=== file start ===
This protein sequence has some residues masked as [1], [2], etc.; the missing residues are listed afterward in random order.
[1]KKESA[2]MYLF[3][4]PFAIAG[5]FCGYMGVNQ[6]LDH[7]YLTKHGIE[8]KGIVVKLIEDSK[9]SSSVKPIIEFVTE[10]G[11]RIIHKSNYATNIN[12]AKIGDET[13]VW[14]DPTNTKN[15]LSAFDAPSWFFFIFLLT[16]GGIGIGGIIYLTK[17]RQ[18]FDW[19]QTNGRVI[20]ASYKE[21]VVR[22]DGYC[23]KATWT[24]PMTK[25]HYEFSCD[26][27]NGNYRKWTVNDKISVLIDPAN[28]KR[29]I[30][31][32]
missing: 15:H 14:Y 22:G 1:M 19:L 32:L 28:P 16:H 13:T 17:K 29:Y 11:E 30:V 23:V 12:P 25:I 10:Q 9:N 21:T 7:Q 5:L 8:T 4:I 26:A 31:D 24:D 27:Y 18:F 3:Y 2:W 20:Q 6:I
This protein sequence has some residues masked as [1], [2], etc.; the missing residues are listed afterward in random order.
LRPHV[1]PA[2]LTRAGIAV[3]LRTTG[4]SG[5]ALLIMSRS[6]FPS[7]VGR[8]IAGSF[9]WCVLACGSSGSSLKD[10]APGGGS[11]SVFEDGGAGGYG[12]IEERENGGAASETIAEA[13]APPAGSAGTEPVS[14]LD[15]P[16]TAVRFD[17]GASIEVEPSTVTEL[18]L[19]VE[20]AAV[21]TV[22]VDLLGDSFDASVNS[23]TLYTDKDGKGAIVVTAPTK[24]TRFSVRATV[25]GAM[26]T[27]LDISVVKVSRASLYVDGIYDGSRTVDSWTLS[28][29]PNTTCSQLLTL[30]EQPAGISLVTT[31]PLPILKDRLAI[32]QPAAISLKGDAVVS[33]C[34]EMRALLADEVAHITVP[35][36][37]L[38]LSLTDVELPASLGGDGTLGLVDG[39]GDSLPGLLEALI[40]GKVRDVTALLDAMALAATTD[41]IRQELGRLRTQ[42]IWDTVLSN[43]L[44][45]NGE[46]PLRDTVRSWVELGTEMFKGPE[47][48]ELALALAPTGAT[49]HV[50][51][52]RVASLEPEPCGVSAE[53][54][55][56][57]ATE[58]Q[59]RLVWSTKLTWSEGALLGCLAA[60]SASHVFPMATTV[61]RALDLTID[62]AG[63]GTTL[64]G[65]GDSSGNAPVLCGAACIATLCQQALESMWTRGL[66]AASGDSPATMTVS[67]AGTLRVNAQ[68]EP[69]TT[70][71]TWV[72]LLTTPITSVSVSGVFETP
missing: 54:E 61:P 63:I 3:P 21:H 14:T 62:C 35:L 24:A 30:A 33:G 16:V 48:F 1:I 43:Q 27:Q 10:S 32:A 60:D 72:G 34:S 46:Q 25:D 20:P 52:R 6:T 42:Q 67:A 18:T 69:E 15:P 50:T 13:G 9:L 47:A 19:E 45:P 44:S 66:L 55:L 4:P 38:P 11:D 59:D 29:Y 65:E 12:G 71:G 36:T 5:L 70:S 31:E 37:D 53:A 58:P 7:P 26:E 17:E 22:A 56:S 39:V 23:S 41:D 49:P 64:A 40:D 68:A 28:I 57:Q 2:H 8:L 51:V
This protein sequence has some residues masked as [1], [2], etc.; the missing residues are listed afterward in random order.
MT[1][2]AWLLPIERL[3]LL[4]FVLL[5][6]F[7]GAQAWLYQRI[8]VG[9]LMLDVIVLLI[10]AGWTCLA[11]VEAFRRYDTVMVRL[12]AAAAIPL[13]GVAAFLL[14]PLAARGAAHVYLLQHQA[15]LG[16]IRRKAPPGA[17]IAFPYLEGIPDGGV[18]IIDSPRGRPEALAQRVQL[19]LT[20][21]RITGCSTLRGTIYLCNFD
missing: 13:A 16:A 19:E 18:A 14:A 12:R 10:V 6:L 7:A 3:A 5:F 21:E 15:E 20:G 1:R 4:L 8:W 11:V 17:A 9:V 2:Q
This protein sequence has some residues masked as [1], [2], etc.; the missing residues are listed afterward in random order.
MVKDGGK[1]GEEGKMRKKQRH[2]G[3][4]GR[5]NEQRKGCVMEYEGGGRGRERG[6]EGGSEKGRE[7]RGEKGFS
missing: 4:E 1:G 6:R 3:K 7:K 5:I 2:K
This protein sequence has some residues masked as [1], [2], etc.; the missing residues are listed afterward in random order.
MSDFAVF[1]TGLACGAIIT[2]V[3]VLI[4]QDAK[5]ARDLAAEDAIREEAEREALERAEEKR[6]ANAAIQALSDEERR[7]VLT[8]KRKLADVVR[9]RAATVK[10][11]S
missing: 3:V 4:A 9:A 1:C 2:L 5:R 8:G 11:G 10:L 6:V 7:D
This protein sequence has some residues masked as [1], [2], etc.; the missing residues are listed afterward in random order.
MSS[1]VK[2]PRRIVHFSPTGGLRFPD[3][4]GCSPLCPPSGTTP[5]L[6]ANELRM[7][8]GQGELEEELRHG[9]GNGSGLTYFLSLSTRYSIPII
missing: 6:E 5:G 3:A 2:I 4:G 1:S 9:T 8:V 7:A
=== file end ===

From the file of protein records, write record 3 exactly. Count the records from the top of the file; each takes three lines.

This protein sequence has some residues masked as [1], [2], etc.; the missing residues are listed afterward in random order.
MT[1][2]AWLLPIERL[3]LL[4]FVLL[5][6]F[7]GAQAWLYQRI[8]VG[9]LMLDVIVLLI[10]AGWTCLA[11]VEAFRRYDTVMVRL[12]AAAAIPL[13]GVAAFLL[14]PLAARGAAHVYLLQHQA[15]LG[16]IRRKAPPGA[17]IAFPYLEGIPDGGV[18]IIDSPRGRPEALAQRVQL[19]LT[20][21]RITGCSTLRGTIYLCNFD
missing: 13:A 16:A 19:E 18:A 14:A 12:R 10:V 6:L 7:A 3:A 5:F 21:E 15:E 20:G 1:R 4:L 8:W 11:V 17:A 9:V 2:Q